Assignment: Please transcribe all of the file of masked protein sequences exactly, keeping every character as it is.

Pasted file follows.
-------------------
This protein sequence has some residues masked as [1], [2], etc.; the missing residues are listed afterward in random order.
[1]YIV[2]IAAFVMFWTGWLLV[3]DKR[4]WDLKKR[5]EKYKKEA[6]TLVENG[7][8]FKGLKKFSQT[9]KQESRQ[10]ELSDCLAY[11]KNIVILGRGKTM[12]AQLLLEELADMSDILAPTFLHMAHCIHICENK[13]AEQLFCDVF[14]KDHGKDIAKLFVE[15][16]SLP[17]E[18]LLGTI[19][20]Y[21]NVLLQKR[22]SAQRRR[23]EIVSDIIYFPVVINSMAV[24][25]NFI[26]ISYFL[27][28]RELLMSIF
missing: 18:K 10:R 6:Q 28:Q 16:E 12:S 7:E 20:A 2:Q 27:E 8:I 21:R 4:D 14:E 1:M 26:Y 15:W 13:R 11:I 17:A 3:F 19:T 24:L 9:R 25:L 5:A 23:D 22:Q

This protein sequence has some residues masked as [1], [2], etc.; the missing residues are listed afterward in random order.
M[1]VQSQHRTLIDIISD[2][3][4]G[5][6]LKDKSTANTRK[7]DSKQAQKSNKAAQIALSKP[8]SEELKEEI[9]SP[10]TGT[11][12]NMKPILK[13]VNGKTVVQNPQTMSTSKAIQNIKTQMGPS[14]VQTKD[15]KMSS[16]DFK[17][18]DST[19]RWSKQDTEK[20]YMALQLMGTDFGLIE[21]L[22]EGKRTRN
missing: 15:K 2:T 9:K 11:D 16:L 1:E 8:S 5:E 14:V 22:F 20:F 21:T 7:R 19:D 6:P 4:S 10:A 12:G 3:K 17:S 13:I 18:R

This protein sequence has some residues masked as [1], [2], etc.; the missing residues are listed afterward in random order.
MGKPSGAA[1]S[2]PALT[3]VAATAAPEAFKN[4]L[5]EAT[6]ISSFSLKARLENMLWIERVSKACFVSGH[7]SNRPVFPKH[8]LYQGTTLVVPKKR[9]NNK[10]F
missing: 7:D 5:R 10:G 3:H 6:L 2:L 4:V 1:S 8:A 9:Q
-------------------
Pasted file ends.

This protein sequence has some residues masked as [1], [2], etc.; the missing residues are listed afterward in random order.
[1]YIV[2]IAAFVMFWTGWLLV[3]DKR[4]WDLKKR[5]EKYKKEA[6]TLVENG[7][8]FKGLKKFSQT[9]KQESRQ[10]ELSDCLAY[11]KNIVILGRGKTM[12]AQLLLEELADMSDILAPTFLHMAHCIHICENK[13]AEQLFCDVF[14]KDHGKDIAKLFVE[15][16]SLP[17]E[18]LLGTI[19][20]Y[21]NVLLQKR[22]SAQRRR[23]EIVSDIIYFPVVINSMAV[24][25]NFI[26]ISYFL[27][28]RELLMSIF
missing: 18:K 10:R 6:Q 28:Q 16:E 12:S 7:E 20:A 2:Q 27:E 8:I 21:R 4:D 14:E 1:M 26:Y 15:W 13:R 11:I 17:A 3:F 19:T 24:L 9:R 25:L 5:A 23:D 22:Q

This protein sequence has some residues masked as [1], [2], etc.; the missing residues are listed afterward in random order.
M[1]VQSQHRTLIDIISD[2][3][4]G[5][6]LKDKSTANTRK[7]DSKQAQKSNKAAQIALSKP[8]SEELKEEI[9]SP[10]TGT[11][12]NMKPILK[13]VNGKTVVQNPQTMSTSKAIQNIKTQMGPS[14]VQTKD[15]KMSS[16]DFK[17][18]DST[19]RWSKQDTEK[20]YMALQLMGTDFGLIE[21]L[22]EGKRTRN
missing: 15:K 2:T 9:K 11:D 16:L 1:E 8:S 5:E 14:V 22:F 20:F 21:T 7:R 19:D 6:P 4:S 10:A 12:G 3:K 17:S 13:I 18:R

This protein sequence has some residues masked as [1], [2], etc.; the missing residues are listed afterward in random order.
MGKPSGAA[1]S[2]PALT[3]VAATAAPEAFKN[4]L[5]EAT[6]ISSFSLKARLENMLWIERVSKACFVSGH[7]SNRPVFPKH[8]LYQGTTLVVPKKR[9]NNK[10]F
missing: 7:D 5:R 10:G 3:H 6:L 2:L 4:V 1:S 8:A 9:Q